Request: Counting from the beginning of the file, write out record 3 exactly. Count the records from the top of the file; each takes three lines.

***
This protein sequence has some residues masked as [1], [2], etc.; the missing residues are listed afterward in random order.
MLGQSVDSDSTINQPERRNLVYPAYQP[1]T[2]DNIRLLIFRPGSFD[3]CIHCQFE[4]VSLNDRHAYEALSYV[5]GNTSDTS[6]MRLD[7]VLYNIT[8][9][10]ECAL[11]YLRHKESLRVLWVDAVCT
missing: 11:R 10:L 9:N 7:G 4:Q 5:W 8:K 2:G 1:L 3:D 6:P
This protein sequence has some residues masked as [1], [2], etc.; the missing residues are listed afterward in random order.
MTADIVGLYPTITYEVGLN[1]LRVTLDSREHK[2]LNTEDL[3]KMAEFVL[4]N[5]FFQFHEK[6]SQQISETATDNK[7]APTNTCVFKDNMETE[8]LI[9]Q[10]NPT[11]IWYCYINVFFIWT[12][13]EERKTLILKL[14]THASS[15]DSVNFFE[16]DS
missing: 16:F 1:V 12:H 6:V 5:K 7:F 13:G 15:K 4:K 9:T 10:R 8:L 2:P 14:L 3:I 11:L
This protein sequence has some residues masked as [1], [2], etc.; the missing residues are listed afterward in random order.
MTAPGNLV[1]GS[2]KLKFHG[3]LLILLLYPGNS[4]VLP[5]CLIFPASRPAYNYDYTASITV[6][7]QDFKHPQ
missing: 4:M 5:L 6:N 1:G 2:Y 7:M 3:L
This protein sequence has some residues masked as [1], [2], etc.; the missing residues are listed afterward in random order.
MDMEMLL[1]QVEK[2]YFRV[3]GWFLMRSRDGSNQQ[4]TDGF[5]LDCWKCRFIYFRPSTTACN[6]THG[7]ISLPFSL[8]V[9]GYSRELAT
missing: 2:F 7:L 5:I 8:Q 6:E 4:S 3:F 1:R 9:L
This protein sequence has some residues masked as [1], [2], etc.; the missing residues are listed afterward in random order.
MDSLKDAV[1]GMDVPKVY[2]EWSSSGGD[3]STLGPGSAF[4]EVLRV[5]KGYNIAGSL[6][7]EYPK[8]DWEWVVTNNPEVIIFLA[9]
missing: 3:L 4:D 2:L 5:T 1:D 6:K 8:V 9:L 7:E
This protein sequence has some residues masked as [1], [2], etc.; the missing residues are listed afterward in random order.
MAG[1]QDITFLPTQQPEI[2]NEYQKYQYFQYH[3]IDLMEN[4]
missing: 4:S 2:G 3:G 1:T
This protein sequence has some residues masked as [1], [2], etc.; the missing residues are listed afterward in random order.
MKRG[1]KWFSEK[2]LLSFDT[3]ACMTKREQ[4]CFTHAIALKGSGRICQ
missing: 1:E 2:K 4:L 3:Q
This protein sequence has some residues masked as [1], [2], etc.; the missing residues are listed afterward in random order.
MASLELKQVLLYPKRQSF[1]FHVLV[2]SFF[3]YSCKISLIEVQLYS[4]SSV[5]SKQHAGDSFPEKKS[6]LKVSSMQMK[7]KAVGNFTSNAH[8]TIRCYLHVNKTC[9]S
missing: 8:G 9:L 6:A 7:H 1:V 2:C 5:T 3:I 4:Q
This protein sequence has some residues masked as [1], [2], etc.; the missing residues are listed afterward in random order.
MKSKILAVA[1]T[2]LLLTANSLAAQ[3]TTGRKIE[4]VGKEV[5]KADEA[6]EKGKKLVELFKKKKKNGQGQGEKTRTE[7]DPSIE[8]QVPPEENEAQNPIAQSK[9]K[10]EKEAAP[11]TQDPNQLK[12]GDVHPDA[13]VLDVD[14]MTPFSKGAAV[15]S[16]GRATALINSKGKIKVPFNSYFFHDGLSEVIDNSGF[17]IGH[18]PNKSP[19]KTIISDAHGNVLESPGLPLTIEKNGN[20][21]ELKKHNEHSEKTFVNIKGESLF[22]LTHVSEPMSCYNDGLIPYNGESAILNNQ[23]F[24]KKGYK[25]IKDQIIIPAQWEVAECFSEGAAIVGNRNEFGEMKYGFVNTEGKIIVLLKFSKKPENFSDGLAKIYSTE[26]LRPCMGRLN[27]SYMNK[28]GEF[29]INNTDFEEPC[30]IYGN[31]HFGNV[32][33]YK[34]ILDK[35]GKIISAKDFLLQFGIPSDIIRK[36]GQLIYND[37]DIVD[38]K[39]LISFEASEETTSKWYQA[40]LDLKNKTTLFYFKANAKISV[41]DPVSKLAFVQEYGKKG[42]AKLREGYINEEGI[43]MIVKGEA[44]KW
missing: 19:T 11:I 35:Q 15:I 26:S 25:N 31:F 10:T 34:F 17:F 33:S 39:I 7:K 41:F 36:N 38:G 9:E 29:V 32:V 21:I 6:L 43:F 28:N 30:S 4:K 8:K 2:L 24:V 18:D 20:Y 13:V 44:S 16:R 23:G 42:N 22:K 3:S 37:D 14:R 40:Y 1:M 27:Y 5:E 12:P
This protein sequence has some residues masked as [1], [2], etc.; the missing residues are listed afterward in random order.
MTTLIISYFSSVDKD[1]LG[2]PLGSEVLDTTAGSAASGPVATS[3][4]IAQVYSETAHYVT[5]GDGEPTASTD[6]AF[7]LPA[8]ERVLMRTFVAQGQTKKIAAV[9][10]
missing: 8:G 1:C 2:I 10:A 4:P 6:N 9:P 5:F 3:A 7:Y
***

This protein sequence has some residues masked as [1], [2], etc.; the missing residues are listed afterward in random order.
MTAPGNLV[1]GS[2]KLKFHG[3]LLILLLYPGNS[4]VLP[5]CLIFPASRPAYNYDYTASITV[6][7]QDFKHPQ
missing: 4:M 5:L 6:N 1:G 2:Y 7:M 3:L